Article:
Sitting in a dimly lit room at a training school for juvenile delinquents in Tokyo, an 18-year-old Brazilian-Japanese boy reflects on his misdeeds.

Though he ended up at the reformatory about a year ago for groping a woman, the deeper story of his detention can be traced to problems in childhood adjusting to Japanese society.

Brought to Japan at the age of 5 by his divorced mother, who was seeking work, his inability to speak the language well, he recalls, made him the target of bullying at school. Not surprisingly, he gravitated toward fellow Brazilians in situations similar to his own.

“My Japanese classmates would say something to me knowing that whatever they said, I wouldn’t understand anyway. And they would just laugh,” the boy recalled. “It was much easier for me to be with Brazilian boys.”

He soon began to cut school and go on shoplifting sprees with the other boys, taking comfort in their company. Eventually, he dropped out in the middle of junior high school. (The Japan Times is not naming the boy because he is a minor.)

The boy’s tale of race-based bullying, identity crisis and early withdrawal from the education system resembles the situations of many foreigners in youth detention centers across the nation, pundits say.

Regardless of nationality, juvenile offenders as a whole have had more than their share of difficulties growing up. But correctional officers say some are unique to foreigners, such as poor Japanese skills, little education and exposure to bad influences.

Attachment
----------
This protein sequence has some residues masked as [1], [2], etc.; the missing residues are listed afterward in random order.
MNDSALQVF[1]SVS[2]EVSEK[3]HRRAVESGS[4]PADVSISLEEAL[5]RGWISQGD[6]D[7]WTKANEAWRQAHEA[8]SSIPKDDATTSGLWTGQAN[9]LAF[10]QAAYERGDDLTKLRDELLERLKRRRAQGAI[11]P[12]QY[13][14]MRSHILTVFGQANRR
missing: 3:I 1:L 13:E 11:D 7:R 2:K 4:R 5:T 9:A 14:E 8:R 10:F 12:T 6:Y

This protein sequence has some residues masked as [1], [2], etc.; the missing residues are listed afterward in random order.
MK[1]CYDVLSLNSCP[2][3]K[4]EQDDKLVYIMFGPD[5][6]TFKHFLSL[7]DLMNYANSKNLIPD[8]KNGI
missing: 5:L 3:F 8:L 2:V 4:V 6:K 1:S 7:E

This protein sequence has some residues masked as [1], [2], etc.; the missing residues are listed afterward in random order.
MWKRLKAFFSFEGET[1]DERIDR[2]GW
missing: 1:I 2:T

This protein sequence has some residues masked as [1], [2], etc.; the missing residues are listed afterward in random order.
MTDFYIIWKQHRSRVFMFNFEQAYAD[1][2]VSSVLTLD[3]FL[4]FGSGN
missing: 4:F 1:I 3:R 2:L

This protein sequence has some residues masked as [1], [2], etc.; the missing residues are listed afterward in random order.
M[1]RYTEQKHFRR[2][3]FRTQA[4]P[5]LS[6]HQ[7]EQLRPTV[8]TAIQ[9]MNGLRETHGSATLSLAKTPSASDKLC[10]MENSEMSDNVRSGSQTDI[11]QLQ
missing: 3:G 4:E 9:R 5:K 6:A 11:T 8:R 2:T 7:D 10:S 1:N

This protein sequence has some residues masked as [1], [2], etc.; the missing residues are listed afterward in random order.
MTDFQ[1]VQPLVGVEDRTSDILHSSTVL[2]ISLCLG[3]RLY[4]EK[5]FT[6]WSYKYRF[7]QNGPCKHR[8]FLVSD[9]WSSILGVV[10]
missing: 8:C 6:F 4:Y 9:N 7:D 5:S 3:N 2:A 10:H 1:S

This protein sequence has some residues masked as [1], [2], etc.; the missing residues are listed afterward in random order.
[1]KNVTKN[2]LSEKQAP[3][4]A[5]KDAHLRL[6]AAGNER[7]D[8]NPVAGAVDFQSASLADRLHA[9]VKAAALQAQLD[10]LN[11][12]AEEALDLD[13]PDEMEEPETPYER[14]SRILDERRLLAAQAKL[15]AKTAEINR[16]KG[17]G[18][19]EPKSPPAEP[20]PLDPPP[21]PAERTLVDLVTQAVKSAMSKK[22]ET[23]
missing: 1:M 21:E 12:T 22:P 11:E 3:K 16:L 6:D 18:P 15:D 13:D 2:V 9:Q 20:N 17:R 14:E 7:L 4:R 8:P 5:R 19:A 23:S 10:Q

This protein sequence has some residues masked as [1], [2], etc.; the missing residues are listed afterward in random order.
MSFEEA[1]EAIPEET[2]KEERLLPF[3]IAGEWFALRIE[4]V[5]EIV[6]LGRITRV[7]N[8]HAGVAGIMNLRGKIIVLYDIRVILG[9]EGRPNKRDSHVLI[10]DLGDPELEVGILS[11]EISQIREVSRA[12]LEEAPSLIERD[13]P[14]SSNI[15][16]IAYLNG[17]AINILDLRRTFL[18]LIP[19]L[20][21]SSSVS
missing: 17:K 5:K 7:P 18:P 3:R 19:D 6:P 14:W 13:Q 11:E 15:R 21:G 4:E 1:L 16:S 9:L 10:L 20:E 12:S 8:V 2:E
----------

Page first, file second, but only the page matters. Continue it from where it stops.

Yet foreigners make up only a small segment of juvenile offenders. Of the 3,498 minors sent to juvenile halls in 2012, only 50 were non-Japanese, Justice Ministry data show.

In November, the ministry released a rare comprehensive survey of foreign juvenile offenders, drawing on the experiences of 103 teens between June and November 2010.

By and large they were Latin American and Asian, including Brazilians, Peruvians and Filipinos, and 63 percent had committed theft or armed robbery.

Keio University criminology professor Tatsuya Ota said one of the keys to integrating foreign offenders into Japanese society is to enhance their social skills.

A major hurdle is their lack of formal education, he said. In fact, of the 103 foreign delinquents covered by the ministry survey, at least 15 hadn’t completed junior high school, which was not the case with any of the Japanese, according to Ota.

Consequently, many are virtually incapable of following simple daily routines, such as waking up at a certain time, he said. Without practice in punctuality they may find it hard to hold a job, assuming they’re fortunate enough to land one after their release, the professor said.

Hitoshi Kosugi, an instructor at Kurihama juvenile training school in Yokosuka, Kanagawa Prefecture, said it’s also important to close the gap between how the foreign kids and Japanese think.

Kosugi, who has dealt with both Japanese and foreign juveniles for years, has noticed rationalizations peculiar to Brazilian boys. According to him, they tend to shift the blame for their thievery onto the victims, who, the boys say, let their guard down too easily.